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Neurosci Lett. 2017 May 10;649:147-155. doi: 10.1016/j.neulet.2016.11.064. Epub 2016 Dec 1.

Glutamate dysregulation and glutamatergic therapeutics for PTSD: Evidence from human studies.

Author information

1
Clinical Neurosciences Division, United States Department of Veterans Affairs, National Center for Posttraumatic Stress Disorder, VA Connecticut Healthcare System, 950 Campbell Avenue, West Haven, CT, 06516, USA; Department of Psychiatry, Yale University School of Medicine, 300 George Street, Suite 901, New Haven, CT, 06511, USA. Electronic address: lynnette.averill@yale.edu.
2
Clinical Neurosciences Division, United States Department of Veterans Affairs, National Center for Posttraumatic Stress Disorder, VA Connecticut Healthcare System, 950 Campbell Avenue, West Haven, CT, 06516, USA; Department of Psychiatry, Yale University School of Medicine, 300 George Street, Suite 901, New Haven, CT, 06511, USA.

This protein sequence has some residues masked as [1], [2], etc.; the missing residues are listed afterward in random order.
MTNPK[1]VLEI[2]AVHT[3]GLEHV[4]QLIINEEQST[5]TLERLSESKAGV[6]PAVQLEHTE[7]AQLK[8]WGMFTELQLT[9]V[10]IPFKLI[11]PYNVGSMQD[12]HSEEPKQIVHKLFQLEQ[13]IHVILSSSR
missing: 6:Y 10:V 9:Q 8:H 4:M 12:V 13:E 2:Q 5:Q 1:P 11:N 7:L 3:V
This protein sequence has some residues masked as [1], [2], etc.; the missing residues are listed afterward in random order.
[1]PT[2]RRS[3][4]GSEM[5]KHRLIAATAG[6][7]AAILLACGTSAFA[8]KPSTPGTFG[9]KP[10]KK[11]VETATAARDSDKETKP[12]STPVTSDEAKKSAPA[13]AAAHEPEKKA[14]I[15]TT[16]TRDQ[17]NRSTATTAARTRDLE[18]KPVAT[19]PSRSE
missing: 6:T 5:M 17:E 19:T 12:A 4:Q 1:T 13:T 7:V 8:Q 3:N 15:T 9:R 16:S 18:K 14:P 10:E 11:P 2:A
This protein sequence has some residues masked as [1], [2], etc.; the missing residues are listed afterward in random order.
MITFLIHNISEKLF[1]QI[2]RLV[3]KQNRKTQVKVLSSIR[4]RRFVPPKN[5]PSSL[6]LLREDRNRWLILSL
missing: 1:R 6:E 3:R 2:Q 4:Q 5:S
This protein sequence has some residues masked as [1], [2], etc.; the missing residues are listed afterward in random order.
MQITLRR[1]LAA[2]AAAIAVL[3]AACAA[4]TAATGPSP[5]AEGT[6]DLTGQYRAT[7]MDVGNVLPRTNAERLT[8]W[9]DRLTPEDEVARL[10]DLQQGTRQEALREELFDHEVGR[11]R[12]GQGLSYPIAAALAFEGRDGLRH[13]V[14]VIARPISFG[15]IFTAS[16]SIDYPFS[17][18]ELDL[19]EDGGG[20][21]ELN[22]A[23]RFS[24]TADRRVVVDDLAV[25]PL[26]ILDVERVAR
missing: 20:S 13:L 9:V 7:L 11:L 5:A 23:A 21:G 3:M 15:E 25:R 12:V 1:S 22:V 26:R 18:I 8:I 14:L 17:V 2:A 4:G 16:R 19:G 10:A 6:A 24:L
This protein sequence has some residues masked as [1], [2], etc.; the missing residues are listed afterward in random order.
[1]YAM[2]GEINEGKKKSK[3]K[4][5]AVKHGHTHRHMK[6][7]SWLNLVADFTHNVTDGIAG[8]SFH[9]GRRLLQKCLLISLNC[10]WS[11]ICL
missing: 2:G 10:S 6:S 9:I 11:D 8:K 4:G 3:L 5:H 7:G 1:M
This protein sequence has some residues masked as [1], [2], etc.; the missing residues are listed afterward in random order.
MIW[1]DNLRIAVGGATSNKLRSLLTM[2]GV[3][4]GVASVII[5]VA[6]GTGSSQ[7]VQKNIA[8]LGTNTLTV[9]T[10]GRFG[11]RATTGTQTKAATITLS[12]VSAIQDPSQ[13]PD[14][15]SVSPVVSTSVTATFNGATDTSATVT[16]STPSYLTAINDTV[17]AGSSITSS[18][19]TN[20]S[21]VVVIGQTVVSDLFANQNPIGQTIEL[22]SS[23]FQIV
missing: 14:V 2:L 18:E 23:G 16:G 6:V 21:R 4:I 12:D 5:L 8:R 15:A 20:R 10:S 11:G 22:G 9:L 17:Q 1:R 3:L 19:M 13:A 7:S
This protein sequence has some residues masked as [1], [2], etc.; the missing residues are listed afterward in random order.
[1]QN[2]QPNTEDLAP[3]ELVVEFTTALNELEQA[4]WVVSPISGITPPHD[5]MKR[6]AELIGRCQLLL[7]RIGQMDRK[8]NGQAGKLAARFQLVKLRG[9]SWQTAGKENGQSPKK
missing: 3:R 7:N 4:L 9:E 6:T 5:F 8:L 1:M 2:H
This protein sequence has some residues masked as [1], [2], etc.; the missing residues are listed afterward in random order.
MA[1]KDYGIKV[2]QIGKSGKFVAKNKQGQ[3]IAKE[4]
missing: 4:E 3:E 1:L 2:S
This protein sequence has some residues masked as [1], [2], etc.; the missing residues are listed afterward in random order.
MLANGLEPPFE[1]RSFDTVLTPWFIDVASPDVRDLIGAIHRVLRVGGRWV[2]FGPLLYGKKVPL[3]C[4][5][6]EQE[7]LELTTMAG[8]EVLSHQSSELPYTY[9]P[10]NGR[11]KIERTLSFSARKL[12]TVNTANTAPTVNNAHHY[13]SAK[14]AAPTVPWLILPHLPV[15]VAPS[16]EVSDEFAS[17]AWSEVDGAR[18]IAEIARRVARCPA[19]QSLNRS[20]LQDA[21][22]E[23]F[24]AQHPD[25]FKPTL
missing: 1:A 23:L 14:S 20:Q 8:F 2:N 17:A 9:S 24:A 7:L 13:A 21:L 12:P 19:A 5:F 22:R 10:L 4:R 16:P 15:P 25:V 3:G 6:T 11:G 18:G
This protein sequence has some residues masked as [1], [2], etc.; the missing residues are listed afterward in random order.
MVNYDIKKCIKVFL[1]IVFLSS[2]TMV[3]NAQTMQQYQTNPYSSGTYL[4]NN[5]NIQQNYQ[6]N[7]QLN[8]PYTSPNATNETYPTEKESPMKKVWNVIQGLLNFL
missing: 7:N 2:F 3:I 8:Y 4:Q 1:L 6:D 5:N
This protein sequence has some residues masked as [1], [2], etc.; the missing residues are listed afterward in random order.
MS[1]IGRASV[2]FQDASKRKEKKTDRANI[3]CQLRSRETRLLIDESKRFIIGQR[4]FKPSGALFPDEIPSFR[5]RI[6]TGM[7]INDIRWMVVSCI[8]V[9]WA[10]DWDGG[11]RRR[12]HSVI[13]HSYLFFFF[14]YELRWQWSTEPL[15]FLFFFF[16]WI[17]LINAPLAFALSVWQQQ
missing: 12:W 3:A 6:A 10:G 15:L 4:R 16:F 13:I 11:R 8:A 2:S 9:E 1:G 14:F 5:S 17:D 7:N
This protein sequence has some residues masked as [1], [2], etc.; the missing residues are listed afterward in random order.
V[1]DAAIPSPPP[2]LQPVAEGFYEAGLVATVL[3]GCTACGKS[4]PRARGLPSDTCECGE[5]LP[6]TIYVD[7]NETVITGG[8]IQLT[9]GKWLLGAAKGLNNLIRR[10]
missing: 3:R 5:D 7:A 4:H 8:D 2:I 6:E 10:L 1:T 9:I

Abstract

Posttraumatic stress disorder (PTSD) is a chronic and debilitating psychiatric disorder afflicting millions of individuals across the world. While the availability of robust pharmacologic interventions is quite lacking, our understanding of the putative neurobiological underpinnings of PTSD has significantly increased over the past two decades. Accumulating evidence demonstrates aberrant glutamatergic function in mood, anxiety, and trauma-related disorders and dysfunction in glutamate neurotransmission is increasingly considered a cardinal feature of stress-related psychiatric disorders including PTSD. As part of a PTSD Special Issue, this mini-review provides a concise discussion of (1) evidence of glutamatergic abnormalities in PTSD, with emphasis on human subjects data; (2) glutamate-modulating agents as potential alternative pharmacologic treatments for PTSD; and (3) selected gaps in the literature and related future directions.

KEYWORDS:

GABA; Glutamate; Glutamine; Ketamine; NMDA; Neurobiology; Neurotransmission; Novel therapeutics; Posttraumatic stress disorder (PTSD); Treatment; d-Cycloserine

PMID:
27916636
PMCID:
PMC5482215
DOI:
10.1016/j.neulet.2016.11.064
[Indexed for MEDLINE]
Free PMC Article

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